“Butter Honey Pig Bread by Francesca Ekwuyasi follows Kambirinachi and her twin daughters Kehinde and Taiye in alternating points of view. Although they love each other, their familial relationship is complicated and often painful. The story, while it meanders into the particulars of each main character’s life, follows the thread of their relationship as it changes. The narrator subtly embodied the characters in a way where I didn’t really feel like I was listening to a performance, but was immersed in the story. This book is full of messy love of all kinds—familial, romantic, platonic (it has one of my favorite queer friendships I've ever read)—love of culture and food and home. True to title, it’s a mix of sweet, meaty, hearty, and oh so filling.”
Miriasha, Phoenix Books
2021 CANADA READS FINALIST
Longlisted for the 2020 Scotiabank Giller Prize
An intergenerational saga about three Nigerian women: a novel about food, family, and forgiveness.
Butter Honey Pig Bread is a story of choices and their consequences, of motherhood, of the malleable line between the spirit and the mind, of finding new homes and mending old ones, of voracious appetites, of queer love, of friendship, faith, and above all, family.
Francesca Ekwuyasi’s debut novel tells the interwoven stories of twin sisters, Kehinde and Taiye, and their mother, Kambirinachi. Kambirinachi feels she was born an Ogbanje, a spirit that plagues families with misfortune by dying in childhood to cause its mother misery. She believes that she has made the unnatural choice of staying alive to love her human family and now lives in fear of the consequences of that decision.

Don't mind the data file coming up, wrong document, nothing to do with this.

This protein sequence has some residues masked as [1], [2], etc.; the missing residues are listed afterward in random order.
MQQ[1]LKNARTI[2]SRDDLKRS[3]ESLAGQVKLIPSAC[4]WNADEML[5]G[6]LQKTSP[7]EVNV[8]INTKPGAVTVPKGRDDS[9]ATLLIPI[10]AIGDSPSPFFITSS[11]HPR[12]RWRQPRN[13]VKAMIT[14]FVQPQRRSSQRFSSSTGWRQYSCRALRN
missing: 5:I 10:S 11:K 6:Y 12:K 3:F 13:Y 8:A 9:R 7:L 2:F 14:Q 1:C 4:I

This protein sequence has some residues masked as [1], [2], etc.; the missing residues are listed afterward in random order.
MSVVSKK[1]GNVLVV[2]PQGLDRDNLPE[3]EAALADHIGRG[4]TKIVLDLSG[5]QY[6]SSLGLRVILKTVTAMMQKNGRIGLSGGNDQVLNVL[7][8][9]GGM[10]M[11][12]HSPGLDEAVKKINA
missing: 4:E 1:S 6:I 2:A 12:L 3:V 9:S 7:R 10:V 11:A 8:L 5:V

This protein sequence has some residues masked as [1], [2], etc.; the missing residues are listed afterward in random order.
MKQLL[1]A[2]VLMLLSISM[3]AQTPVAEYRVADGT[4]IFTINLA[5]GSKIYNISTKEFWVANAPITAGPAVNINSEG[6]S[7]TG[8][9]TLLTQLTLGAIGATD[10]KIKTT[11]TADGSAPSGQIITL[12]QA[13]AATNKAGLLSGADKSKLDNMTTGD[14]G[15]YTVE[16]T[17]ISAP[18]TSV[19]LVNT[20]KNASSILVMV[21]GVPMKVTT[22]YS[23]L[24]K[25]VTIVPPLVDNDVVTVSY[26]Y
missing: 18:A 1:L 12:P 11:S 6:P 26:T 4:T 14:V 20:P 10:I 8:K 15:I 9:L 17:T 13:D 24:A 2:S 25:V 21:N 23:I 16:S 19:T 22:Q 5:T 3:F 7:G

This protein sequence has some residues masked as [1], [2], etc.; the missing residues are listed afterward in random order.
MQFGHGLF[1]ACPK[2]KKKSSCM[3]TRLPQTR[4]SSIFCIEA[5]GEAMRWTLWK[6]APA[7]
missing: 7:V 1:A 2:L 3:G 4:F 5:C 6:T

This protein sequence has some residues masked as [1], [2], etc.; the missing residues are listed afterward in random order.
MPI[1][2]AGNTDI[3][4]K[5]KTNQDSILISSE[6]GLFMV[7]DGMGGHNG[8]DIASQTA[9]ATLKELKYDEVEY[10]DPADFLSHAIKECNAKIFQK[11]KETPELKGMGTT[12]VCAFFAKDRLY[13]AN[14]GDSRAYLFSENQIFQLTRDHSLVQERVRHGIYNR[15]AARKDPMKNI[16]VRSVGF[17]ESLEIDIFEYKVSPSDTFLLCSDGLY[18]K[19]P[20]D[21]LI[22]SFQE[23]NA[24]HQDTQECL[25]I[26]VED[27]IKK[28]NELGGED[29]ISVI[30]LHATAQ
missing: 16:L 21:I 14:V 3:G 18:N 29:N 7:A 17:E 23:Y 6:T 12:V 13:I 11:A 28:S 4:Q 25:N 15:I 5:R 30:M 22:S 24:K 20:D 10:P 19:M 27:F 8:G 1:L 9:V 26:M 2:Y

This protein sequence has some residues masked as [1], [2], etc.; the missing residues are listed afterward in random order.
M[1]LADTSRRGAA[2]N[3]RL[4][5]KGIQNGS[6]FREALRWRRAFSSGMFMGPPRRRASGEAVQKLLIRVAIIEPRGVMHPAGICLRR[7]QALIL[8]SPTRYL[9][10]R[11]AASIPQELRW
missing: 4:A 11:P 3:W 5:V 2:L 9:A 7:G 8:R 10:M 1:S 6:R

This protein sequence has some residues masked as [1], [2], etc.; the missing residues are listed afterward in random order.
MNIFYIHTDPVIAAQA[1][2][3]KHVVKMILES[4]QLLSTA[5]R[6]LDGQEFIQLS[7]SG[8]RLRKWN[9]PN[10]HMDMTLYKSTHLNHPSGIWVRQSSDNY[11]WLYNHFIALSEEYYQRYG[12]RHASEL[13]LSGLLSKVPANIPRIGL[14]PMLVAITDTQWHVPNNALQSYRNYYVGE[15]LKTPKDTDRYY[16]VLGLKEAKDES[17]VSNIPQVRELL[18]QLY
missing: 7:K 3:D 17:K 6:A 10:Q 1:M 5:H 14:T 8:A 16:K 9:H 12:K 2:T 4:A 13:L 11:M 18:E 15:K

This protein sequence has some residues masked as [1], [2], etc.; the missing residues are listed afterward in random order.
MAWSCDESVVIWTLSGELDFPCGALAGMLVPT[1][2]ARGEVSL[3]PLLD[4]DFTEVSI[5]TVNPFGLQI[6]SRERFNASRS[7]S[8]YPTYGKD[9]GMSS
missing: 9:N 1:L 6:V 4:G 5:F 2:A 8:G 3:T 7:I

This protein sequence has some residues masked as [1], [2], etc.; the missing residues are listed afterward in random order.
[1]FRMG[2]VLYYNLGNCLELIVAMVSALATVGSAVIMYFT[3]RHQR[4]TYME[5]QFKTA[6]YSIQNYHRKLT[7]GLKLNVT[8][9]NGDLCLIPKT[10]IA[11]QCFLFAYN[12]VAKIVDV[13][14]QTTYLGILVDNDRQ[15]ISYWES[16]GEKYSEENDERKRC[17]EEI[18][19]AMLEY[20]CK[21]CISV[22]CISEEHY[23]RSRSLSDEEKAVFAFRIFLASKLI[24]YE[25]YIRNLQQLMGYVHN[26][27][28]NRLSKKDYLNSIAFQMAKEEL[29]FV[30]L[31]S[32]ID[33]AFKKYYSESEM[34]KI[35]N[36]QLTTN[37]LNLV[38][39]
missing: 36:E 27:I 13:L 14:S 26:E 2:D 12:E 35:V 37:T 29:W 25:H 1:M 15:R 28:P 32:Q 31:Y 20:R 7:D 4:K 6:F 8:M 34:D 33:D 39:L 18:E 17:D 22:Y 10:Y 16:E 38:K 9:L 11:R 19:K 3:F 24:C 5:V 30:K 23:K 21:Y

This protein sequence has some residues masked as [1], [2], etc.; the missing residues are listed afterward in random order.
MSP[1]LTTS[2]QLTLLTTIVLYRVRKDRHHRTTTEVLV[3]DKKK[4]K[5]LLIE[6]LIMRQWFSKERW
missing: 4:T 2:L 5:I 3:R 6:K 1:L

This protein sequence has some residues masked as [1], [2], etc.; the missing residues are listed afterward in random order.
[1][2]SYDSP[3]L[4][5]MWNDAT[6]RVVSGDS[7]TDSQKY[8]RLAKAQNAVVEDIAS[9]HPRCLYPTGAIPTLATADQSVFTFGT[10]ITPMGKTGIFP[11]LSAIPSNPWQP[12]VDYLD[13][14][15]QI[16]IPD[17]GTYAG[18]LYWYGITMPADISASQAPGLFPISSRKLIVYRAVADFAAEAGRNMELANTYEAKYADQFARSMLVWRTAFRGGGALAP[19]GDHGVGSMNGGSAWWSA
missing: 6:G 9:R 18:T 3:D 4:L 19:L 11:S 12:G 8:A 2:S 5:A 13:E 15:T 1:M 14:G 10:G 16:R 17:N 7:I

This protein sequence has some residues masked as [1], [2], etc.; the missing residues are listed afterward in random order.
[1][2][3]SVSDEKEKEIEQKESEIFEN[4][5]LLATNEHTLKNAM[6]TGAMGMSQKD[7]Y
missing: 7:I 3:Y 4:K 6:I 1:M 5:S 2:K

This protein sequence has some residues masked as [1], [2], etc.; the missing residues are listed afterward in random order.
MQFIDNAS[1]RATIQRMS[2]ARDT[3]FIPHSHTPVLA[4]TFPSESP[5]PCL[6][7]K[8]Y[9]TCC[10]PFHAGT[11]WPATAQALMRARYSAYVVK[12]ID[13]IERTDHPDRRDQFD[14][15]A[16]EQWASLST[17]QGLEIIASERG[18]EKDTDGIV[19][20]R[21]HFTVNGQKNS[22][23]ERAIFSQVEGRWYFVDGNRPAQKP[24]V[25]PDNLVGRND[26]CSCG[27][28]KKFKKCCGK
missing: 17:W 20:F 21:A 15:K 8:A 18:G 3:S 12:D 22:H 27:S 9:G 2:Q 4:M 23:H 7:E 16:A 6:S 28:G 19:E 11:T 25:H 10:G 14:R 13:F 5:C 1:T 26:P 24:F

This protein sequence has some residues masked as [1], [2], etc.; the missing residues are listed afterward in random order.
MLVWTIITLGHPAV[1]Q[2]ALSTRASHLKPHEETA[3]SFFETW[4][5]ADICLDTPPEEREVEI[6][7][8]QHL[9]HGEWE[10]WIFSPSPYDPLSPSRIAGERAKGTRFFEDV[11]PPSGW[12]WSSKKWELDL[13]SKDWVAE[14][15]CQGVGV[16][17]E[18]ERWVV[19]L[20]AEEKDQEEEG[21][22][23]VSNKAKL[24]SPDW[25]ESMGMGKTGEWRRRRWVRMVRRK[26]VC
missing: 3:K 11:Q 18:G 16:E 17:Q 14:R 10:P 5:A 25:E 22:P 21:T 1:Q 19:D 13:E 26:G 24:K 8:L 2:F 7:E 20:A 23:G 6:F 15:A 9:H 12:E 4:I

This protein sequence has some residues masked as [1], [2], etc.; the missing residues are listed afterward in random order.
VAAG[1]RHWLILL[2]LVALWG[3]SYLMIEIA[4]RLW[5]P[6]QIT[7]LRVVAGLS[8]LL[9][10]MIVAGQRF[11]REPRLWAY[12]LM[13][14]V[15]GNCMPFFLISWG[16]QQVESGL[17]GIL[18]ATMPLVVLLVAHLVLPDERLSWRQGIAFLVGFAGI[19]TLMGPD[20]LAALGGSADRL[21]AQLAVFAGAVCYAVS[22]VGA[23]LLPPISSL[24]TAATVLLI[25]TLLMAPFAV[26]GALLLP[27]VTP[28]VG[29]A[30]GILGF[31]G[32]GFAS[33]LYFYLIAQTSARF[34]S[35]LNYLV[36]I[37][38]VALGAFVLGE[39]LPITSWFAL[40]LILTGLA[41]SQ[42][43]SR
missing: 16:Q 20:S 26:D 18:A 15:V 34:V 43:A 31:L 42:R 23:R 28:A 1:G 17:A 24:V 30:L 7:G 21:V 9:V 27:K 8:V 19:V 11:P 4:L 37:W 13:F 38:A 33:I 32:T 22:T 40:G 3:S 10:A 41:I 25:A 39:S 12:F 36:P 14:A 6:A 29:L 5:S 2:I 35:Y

Some of Kambirinachi’s worst fears come true when her daughter, Kehinde, experiences a devasting childhood trauma that causes the family to fracture in seemingly irreversible ways. As soon as she’s of age, Kehinde moves away and cuts contact with her twin sister and mother. Alone in Montreal, she struggles to find ways to heal while building a life of her own. Meanwhile, Taiye, plagued by guilt for what happened to her sister, flees to London and attempts to numb the loss of the relationship with her twin through reckless hedonism.
Now, after more than a decade of living apart, Taiye and Kehinde have returned home to Lagos to visit their mother. It is here that the three women must face each other and address the wounds of the past if they are to reconcile and move forward.
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